Despite the parties’ need to win votes in Quebec, the NDP’s rules for leadership elections leave a danger that a candidate with little support in the province could become leader. The party uses a one-member one-vote ranked ballot system. NDP members have equal voting power regardless of which region of the country they come from. As a result, regions with particularly large numbers of NDP members will be particularly influential in the leadership election, and regions with few members will have little influence over who will become leader. This could be a problem for the NDP in Quebec because it does not have a long history of success in the province, and as a result, is not likely to have a large number of members in the province. Prior to 2011 the party have never held more than one seat in the province and, despite the fact that the federal NDP is closely linked to its provincial counter-parts, the Quebec NDP was just re-registered as a provincial political party in 2014 and has never been a serious factor in provincial elections.

It is likely that Quebec will be under-represented amongst NDP voters when the party picks its new leader in October. Regions that have had a more established NDP presence are likely to make up a greater share of the party membership and thus a greater share of the leadership race voters. A leadership candidate that builds a strong base of support in places where the NDP has been historically strong, such as British Columbia and Ontario, could win the leadership on the strength of the disproportionate number of NDP members who likely live in those regions. The result could be an under-emphasis of the importance of selecting a leader who is fluently bilingual and who has a strong understanding of Quebec politics.

The Conservatives’ leadership election is more likely to select a leader who is more sensitive to the needs of different regions. Unlike the NDP’s one member one vote rules, the Conservatives use a system that weights votes by riding. Every riding is given the same weight in the leadership contest regardless of how many Conservative members live in it. While this increases the voting power of individuals living in ridings with few Conservative members, it also increases the likelihood that the Conservatives will choose a leader that reflects the interests of different regions in the country. It is not sufficient for a Conservative leader to build a strong base of supporters in places such as the prairies and Southern Ontario where there are large numbers of Conservative members. Thus Conservatives leadership hopefuls have demonstrate an appeal in regions that are not traditionally Conservative, like Quebec.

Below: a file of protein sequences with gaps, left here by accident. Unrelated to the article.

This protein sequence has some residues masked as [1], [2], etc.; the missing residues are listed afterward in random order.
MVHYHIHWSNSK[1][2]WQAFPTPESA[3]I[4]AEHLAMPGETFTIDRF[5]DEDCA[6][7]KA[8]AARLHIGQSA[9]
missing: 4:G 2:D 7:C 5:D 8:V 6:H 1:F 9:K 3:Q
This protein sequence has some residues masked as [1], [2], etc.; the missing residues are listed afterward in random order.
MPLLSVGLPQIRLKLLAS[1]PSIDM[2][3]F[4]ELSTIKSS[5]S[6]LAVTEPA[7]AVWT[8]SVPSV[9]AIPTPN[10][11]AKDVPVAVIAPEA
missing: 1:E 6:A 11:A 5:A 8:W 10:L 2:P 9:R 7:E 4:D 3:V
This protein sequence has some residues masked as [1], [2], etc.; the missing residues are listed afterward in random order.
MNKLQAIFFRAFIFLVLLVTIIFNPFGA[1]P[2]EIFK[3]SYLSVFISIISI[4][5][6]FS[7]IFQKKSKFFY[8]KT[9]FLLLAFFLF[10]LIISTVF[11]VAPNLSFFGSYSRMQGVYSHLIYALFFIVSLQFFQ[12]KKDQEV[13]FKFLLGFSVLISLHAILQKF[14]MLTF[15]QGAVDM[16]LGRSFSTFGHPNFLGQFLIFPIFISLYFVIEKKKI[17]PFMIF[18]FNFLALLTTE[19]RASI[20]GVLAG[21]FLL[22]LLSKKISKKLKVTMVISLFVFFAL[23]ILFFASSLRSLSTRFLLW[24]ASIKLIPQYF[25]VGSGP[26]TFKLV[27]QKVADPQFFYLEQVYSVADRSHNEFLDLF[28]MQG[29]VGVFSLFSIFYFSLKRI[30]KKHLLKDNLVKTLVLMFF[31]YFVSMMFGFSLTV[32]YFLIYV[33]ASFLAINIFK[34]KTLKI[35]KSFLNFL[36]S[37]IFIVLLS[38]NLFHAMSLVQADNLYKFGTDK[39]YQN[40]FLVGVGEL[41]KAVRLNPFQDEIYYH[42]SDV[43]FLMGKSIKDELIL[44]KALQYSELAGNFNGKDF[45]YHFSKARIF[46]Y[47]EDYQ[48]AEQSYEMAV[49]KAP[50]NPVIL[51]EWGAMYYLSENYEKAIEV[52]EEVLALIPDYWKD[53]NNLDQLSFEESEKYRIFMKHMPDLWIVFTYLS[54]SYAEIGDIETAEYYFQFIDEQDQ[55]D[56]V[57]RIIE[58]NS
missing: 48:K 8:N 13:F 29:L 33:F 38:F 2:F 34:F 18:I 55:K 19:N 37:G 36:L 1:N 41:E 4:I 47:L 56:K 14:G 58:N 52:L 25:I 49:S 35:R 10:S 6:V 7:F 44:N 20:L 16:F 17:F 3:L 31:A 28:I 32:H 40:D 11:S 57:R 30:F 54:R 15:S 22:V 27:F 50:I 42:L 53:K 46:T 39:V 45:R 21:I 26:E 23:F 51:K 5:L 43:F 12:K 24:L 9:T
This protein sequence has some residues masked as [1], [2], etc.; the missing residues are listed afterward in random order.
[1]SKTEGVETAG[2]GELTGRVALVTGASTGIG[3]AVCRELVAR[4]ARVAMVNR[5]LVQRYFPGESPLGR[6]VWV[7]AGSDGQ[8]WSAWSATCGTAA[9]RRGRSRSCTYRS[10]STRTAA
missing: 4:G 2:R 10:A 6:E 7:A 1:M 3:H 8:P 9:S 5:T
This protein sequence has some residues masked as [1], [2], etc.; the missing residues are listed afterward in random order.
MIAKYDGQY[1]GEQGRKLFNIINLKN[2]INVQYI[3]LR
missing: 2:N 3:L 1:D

This electoral system makes it more likely that a leader with appeal in less traditionally Conservative parts of the country will be elected leader. A candidate like Maxime Bernier, if he could build a coalition of Quebecois and Ontario Conservatives, could win the leadership and then challenge the Liberals in ridings where the Conservatives have not traditionally been strong. A candidate favoured only by Western and Southern Ontarian voters might not have the same ability to reach beyond Conservative strongholds and grow the party, and therefore might have difficulty winning in enough ridings to win the leadership race. The Conservatives’ leadership election rules are designed to disadvantage a leader with limited ability to reach beyond the parties’ regional bases of support.

There is an irony in the Conservative and NDP leadership races in that the party the more reliant on winning votes in Quebec has a leadership selection system that does less to force leadership candidates to reach out to Quebecers and win their support. Unless the NDP has been able to translate its success in 2011 into a large membership base in the province, it is likely that the NDP leadership that Ontarians and British Columbians will have a very large say in who becomes leader of the party. That may result in a leadership race where issues related particularly important to Quebec are less prominent in the race than they should be. In contrast the Conservatives have a selection process that forces candidates to reach out and win votes in regions where the party has not been traditionally successful, like Quebec. The result is that the Conservatives are more likely to select a leader that has broad-based regional appeal.